Senior bank accounts: Should you get one?

4 ways to size them up before you sign up

By Margarette Burnette for Next Avenue

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It isn’t hard to figure out why some banks and credit unions offer special checking accounts for customers they call “seniors.” Once they establish banking relationships this way, they can try to entice the new accountholders with savings accounts, loans and retirement accounts.

But is a “senior” checking account (generally restricted to people over 60 or 65, though sometimes available to people 50 and up) a good deal for you? That depends.


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Common myths of hospice debunked

Five things you may think about hospice that aren’t true

By Jacob Edward for Next Avenue

Hospice-Misconceptions

In the past 40 years, attitudes towards death and dying in America and much of the rest of the world have slowly changed. The hospice movement has grown considerably and now constitutes its own segment of the health care system. Prior to hospice, people often died alone, in institutional settings like hospitals.

While some people still pass away without their loved ones around them, many are choosing to receive palliative care at home as a way to make the end of their lives as comfortable and rewarding as possible. But there are still many common misconceptions about hospice. Nobody likes to dwell on the subject of death, so people are naturally reluctant to study what hospice care is until they are in need of hospice services.


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A smart way to curb senior loneliness

In this program, old and young people connect with one another

By Rachel Adelson for Next Avenue

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“Take two friendships and call me in the morning.”

That’s what Dr. Paul Tang, an internist and national expert on health care quality, would like to tell aging patients. He, and other doctors like him, view social engagement as a treatment for a very modern ill: loneliness.

Tang divides his time between Washington, D.C. (where he influences health care policy) and the David Druker Center for Health Systems Innovation (he’s the director). Tang has developed a cross-generational program meant to get people of all ages helping and connecting with one another. Called linkAges, the centerpiece of the program is a community-based service exchange in the form of a volunteer time bank. The service is being tested in California, with hopes that it’ll soon expand elsewhere.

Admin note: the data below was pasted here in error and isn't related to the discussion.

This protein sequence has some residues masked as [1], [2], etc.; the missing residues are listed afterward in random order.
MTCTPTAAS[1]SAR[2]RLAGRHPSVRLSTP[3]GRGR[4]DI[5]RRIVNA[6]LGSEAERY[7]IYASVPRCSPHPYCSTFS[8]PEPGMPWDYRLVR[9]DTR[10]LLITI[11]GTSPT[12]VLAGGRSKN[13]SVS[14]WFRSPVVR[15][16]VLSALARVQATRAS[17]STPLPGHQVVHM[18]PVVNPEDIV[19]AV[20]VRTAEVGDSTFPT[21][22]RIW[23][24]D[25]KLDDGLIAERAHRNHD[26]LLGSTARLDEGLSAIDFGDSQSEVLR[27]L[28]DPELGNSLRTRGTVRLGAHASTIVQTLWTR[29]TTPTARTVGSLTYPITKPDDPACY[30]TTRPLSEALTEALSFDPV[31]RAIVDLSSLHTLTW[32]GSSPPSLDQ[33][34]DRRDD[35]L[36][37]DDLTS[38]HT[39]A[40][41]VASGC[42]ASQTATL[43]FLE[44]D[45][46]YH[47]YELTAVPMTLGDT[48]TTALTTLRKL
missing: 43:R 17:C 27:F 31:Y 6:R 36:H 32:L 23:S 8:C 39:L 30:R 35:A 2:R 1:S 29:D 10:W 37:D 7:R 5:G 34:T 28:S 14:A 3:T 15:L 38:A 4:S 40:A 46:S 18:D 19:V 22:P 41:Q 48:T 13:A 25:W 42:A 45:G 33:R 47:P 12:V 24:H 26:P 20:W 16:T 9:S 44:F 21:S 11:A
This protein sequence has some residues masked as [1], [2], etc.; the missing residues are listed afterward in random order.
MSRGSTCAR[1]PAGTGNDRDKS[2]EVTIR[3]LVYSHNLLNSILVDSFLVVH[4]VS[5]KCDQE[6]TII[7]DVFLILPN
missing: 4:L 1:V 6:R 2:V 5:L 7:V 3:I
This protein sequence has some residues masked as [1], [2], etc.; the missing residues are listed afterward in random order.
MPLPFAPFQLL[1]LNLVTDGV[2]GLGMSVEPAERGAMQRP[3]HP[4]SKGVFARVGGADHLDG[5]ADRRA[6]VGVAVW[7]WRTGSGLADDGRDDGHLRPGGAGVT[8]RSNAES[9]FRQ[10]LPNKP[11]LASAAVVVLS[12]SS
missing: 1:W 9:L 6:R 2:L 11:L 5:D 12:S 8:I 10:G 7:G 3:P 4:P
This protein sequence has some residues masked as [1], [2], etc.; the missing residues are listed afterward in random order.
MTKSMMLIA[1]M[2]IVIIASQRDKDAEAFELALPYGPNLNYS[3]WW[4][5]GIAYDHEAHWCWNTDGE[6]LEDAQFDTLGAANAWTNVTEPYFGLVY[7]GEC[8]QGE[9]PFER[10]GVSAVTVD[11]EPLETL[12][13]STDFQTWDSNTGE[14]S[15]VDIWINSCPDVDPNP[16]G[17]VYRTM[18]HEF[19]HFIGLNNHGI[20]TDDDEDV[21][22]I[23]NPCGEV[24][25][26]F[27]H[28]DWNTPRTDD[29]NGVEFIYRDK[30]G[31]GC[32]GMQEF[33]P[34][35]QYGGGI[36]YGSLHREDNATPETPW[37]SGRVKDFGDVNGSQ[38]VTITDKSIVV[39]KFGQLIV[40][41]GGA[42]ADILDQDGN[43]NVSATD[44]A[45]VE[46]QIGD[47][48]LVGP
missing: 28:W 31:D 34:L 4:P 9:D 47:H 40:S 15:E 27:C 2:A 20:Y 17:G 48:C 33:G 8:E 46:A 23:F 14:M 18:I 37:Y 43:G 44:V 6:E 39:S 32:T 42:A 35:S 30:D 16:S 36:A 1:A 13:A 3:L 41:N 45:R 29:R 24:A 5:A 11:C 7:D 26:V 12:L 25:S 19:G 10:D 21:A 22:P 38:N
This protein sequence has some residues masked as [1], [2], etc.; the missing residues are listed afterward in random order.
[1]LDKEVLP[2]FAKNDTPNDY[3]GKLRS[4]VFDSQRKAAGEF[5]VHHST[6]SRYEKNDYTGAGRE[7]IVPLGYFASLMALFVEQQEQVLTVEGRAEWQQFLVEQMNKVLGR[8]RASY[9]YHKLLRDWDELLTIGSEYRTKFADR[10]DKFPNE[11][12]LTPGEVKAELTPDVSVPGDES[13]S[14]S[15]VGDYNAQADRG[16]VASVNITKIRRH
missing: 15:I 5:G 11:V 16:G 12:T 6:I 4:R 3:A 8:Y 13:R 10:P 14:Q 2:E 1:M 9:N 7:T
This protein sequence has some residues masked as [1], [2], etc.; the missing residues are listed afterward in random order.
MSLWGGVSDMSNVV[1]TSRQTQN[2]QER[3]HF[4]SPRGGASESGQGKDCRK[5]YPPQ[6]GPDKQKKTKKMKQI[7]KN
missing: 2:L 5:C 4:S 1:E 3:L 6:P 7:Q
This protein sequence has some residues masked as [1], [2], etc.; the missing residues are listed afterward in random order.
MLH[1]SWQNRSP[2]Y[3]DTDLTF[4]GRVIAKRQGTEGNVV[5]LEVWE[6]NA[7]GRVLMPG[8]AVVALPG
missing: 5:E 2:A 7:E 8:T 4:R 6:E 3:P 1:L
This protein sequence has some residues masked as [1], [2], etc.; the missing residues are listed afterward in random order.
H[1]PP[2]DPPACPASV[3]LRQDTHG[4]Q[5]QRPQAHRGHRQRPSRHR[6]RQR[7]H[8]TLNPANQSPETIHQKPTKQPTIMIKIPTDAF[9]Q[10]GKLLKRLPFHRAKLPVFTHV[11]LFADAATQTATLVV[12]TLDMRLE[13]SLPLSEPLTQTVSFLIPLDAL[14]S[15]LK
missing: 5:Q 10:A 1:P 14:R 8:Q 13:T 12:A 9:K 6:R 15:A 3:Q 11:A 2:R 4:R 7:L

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How to craft your memoir

Be sure to include experiences and feelings that make your life story meaningful

By Bart Astor for Next Avenue

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When I overheard my father reminiscing with his old Army buddy about how desperate they felt as kids having to do menial tasks to earn money that would help their families — even plucking chickens — I realized I hadn’t heard much about his emotional life growing up.

In fact, other than the few stories he told about his two brothers, he didn’t talk about his childhood. Over the years, I managed to collect facts and figures— where his mother and father were born, important dates and some highlights of his life. But I knew little of his family’s financial struggles during the Great Depression and almost nothing about his older brother’s death.


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Lighten up your favorite recipes of yesteryear

You don’t have to give up all the flavor if you use a “sliding scale of decadence”

By Joanna Pruess for Next Avenue

Scalloped-Potatoes

Do you long to eat favorite foods from your youth without a side order of guilt? With creative tweaking, chocolaty brownies, creamy scalloped potatoes, hearty meatloaf, green bean-mushroom casserole with fried onions and other comfort foods can return from the list of no-nos. The key is determining which diet-wrecking ingredients you’re willing to compromise on and how much you’re willing to cut back on them. But the choices aren’t black or white: I think of them as existing on a sliding scale of decadence.